Magical Morels–the Sequel
On Friday, May 18th, Mike and I put our golden retrievers in the car and hit the road for Muscoda, WI. The annual Morel Mushroom Festival was scheduled to begin at 5 pm that evening and we didn’t want to miss our chance of buying some more delicious morels before the season ended. We drove west on Highway 14 until it became Highway 60. Then we followed a rather winding, curvy Highway 60 along the Wisconsin River. We had never been to Muscoda before and had never been on the beautiful stretch of road. Our dogs, Ipo and Imi, being ‘water dogs’ begged with us to ‘please let us go for a swim.’ The river looked high and dangerous—we ignored our dogs’ pleas and headed for Muscoda.
We drove across a rather large bridge and noticed the Muscoda population sign—we had arrived at the Morel Mushroom Capital! Wisconsin Avenue was quiet, but the town was clearly preparing for the weekend’s festivities. There were ‘no parking’ signs posted in preparation for the evening’s Morel Mushroom Festival scheduled to begin at 5 pm. Several booths were lined up on one side of the street. Mike got out and asked one of the men in the American Legion booth where we could purchase morels. He told him there was a group in the library that was selling the mushrooms, so we parked the car and headed inside. In the back of the library, there were 7 or 8 American Legionnaires sitting at tables full of information about the morels, Muscoda, and the American Legion. I asked if we could buy some morels and one of the men asked me how many I wanted. I told him a pound, and he promptly sent another man outside to pick out the morels.
Mike went back to the car—we didn’t want to leave Ipo and Imi in a hot car without the air conditioning turned on. While I waited, the Legionnaires asked me where I was from, and I told them Madison and that I was buying the morels so I could try several recipes and pair them with some sparkling wines—that I was writing a blog about them. They seemed pleased and told me about morels, the festival, and Muscoda. I found them to be some of the friendliest people I had encountered in a long, long time.
The man who had left to get the mushrooms returned with a bag and handed it to me. These were the least expensive morels I had found–$30 a pound. I opened the bag and the pungent, woodsy aroma met my nose. I smiled, thanked the Legionnaires and walked back to the car. We drove back to Madison, and for dinner that night I prepared a morel side dish that was simply outstanding.
Our son’s brother-in-law is from Muscoda. When I told him that I was going to his hometown to get morels he told me that the best way to prepare them was to dredge them lightly in flour and sauté them in butter (with a little oil added to prevent burning). I took the morels and gently washed them. I placed them on a cutting board, and rather than dredging them, I lightly sprinkled whole-wheat flour over them. I was concerned that too much flour, or too much butter would mask the flavor of the morels. I then placed 3 tablespoons of butter into a frying pan along with 1 tablespoon of olive oil. I heated the pan until the butter melted and sautéed the morels for about 5 minutes, until they were golden brown.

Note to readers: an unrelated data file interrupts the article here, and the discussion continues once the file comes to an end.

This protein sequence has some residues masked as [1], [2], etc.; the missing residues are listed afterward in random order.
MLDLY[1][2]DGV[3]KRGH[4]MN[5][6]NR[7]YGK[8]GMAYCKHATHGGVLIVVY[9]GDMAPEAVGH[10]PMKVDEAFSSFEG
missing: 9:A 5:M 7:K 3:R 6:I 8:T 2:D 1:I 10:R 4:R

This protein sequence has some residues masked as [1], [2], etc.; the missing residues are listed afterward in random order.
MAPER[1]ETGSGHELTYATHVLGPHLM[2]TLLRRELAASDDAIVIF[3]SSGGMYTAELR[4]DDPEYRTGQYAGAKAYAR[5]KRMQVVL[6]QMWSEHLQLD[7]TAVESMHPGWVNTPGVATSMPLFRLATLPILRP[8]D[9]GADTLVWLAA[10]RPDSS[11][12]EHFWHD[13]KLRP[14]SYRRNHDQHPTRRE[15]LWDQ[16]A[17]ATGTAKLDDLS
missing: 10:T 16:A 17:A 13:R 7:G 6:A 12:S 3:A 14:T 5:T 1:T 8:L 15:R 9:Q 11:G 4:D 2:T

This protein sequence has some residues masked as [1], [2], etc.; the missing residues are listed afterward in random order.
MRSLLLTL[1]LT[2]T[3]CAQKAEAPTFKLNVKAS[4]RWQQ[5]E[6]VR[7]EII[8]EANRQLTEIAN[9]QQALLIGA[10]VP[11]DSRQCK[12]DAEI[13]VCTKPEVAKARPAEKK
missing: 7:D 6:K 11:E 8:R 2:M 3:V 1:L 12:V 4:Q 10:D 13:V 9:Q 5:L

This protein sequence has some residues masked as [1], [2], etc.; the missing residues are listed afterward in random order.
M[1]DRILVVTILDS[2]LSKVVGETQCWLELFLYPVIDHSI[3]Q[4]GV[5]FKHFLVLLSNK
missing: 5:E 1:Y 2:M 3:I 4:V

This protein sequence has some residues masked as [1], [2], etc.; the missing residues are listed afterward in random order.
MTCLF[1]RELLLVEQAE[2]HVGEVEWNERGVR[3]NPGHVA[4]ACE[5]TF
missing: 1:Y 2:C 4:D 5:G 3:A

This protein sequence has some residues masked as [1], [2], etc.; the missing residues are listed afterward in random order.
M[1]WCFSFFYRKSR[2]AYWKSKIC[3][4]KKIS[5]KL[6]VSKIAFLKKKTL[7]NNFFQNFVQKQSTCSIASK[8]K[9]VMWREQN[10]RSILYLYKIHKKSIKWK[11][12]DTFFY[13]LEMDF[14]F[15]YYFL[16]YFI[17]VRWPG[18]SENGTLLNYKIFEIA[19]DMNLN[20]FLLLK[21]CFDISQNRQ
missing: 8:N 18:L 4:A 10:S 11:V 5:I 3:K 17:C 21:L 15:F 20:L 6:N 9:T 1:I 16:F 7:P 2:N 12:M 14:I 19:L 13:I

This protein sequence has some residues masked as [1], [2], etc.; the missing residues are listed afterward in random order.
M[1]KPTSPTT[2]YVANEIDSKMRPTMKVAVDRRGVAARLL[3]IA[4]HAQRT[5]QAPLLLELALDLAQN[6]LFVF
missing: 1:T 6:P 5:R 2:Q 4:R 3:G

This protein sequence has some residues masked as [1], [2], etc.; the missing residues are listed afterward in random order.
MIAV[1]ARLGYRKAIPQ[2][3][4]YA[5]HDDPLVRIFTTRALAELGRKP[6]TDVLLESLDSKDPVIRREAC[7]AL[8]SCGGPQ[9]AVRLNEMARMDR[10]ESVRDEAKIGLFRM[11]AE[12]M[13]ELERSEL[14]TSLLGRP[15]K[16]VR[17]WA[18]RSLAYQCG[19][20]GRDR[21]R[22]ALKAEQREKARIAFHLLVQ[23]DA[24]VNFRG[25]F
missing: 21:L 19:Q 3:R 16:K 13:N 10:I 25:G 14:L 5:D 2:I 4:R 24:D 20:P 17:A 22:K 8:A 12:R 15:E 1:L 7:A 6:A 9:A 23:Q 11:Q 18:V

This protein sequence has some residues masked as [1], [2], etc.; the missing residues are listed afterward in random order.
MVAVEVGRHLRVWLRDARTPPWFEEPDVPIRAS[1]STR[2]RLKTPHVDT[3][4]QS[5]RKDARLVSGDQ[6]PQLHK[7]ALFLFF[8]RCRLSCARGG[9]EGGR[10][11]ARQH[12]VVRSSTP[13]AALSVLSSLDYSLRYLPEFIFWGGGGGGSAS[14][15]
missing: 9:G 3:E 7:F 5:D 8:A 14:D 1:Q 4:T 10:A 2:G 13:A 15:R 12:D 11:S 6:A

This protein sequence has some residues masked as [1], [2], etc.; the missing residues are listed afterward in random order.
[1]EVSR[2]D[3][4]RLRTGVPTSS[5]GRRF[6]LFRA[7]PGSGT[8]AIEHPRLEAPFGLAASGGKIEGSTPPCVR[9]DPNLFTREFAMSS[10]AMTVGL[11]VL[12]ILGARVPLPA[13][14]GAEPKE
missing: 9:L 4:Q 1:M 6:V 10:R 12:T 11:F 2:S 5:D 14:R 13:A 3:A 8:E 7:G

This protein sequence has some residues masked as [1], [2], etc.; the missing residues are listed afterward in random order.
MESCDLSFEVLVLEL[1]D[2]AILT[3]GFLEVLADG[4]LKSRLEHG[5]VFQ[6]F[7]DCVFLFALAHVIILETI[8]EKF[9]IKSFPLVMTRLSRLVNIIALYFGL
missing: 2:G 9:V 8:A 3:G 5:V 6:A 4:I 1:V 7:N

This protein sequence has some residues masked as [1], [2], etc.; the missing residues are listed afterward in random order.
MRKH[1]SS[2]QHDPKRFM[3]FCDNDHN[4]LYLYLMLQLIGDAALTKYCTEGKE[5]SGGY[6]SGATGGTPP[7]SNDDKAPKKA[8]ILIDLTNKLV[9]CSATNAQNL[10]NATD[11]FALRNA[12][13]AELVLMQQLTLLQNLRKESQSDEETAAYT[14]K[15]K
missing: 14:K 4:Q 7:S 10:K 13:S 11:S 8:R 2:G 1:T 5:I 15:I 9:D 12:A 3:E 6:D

I decided to pair the morel dishes with sparkling wines from California rather than traditional French champagne to contrast the different sparkling wines with the morels. For this preparation, I served the warm morels with Natural’ from Korbel winery in Sonoma. The ‘méthode champenoise sparkling wine is made from 65% Pinot Noir grapes and 35% Chardonnay grown in the Russian River Valley. Natural’ is a fruit forward sparkling wine with crisp citrus flavors. It paired perfectly with the sautéed morels and enhanced the woody flavors of the mushrooms making them taste richer and nuttier. The morels themselves were crisp and crunchy on the outside, but soft and delicate on the inside. The light dusting of flour provided just enough contrast to the morels and the sparkling wine and allowed each to be a bit more pronounced than they were alone.
The next dish I prepared was morels and wild rice. I served them with roasted chicken and a Piper Sonoma Blanc de Blanc Select Cuvée from Sonoma County. The sparkling wine was made in the méthode champoenoise similar to the Korbel Natural’ and consists of 95% Chardonnay grapes, and 5% “other” grapes. Consequently, the creaminess of the Chardonnay grapes is apparent. Like the other sparkling wines and champagnes used with the morels, the Piper Sonoma was very crisp and tart. The flavors of green apples and grapefruit were the most dominating, and the effervescence was crisp and refreshing. The sparkling wine was far better than the wild rice and morels.
The nutty flavors of the wild rice were too powerful for the delicate flavors of the morels. I prepared the wild rice according to package directions, sautéed the morels with shallots in butter and added them to the rice. The dish, as a whole, was delicious, but the morels did not stand out with their unique flavor but rather blended with the rice. Together, with the Piper Sonoma, the flavors were elegant and delicious, but I would not prepare the dish again using morels—they are far too delicious for their flavors to be lost.
The last recipe I tried was a mushroom strudel appetizer. The morels were sautéed in butter with onion, sherry, a spring of thyme and a bit of flour. This mixture was then placed in phyllo dough and rolled into triangles and baked for 15 minutes, until the crust was golden brown. I brought the appetizers and J Cuvée Brut sparkling wine to a dinner party to share with friends. The appetizers were served warm and the J Cuveé was served chilled. The wine opened with a hint of lemon peel and honeysuckle, yielding to a mix of apple, grapefruit with overtones of toast, caramel and almond tailing off to a lingering finish.
Together, they were sublime.